I joined Andy Dean on his radio show, "America Now with Andy Dean," once again for a spirited half hour of discussion and debate about the mighty Facebook IPO filing. We were able to hit the important highlights, and I was glad I could make one of my favorite points about Facebook. And that is: Facebook has built what may be a $100 billion valuation (although it might not go public at quite that high, high level) on what it is essentially the donated labor of 845 million active users.
What does that mean? Simple: You update your status, you post pictures and videos, you play Zynga games, your hit that Like button across the Web — and you do this repeatedly and often, enabling Facebook to capture this activity and sell it to advertisers. No wonder the company has been so reluctant to do an IPO — it's making billions off free content and doesn't need to actually pay the public anything! Unfortunately, the company now has so many private shareholders that the SEC is effectively forcing Facebook to go public (the SEC won't let you amass private shareholders forever).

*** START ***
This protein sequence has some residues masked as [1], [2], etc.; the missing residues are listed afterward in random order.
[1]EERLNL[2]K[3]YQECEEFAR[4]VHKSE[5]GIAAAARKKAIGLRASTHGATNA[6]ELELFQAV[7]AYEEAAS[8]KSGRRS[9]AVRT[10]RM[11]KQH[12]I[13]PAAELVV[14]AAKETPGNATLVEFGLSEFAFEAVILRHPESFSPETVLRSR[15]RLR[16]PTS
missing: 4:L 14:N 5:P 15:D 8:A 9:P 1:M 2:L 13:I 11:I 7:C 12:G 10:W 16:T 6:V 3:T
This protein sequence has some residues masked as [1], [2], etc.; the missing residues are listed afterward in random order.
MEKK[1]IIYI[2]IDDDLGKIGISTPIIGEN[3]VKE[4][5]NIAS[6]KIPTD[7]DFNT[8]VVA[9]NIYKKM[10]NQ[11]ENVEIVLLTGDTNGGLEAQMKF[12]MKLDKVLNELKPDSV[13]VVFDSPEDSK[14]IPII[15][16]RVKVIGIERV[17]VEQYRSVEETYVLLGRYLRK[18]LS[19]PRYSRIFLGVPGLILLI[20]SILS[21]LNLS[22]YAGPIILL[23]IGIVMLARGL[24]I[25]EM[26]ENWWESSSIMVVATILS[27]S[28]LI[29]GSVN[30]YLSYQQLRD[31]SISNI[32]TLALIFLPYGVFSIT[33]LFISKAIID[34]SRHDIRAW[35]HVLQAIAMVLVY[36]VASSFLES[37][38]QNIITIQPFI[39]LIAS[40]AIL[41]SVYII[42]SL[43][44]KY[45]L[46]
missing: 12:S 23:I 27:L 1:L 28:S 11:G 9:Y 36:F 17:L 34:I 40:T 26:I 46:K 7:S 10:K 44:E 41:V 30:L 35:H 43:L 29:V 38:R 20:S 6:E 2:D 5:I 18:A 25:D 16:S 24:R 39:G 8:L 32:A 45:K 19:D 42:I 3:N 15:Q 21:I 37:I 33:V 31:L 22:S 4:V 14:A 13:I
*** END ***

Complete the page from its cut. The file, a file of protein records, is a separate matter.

My latest appearance on "America Now with Andy Dean," this time to talk about yesterday's relatively positive economic news, which caused the Dow to rise almost 500 points. As always, a lot of fun to go back and forth with Andy and a good chance to summarize my DeBord Report post from Wednesday about the eurozone crisis, central banks, the impending jobs report, housing data, and whether China will be able to hold its own economy together.
I'm on at about the 31:00 mark. Enjoy!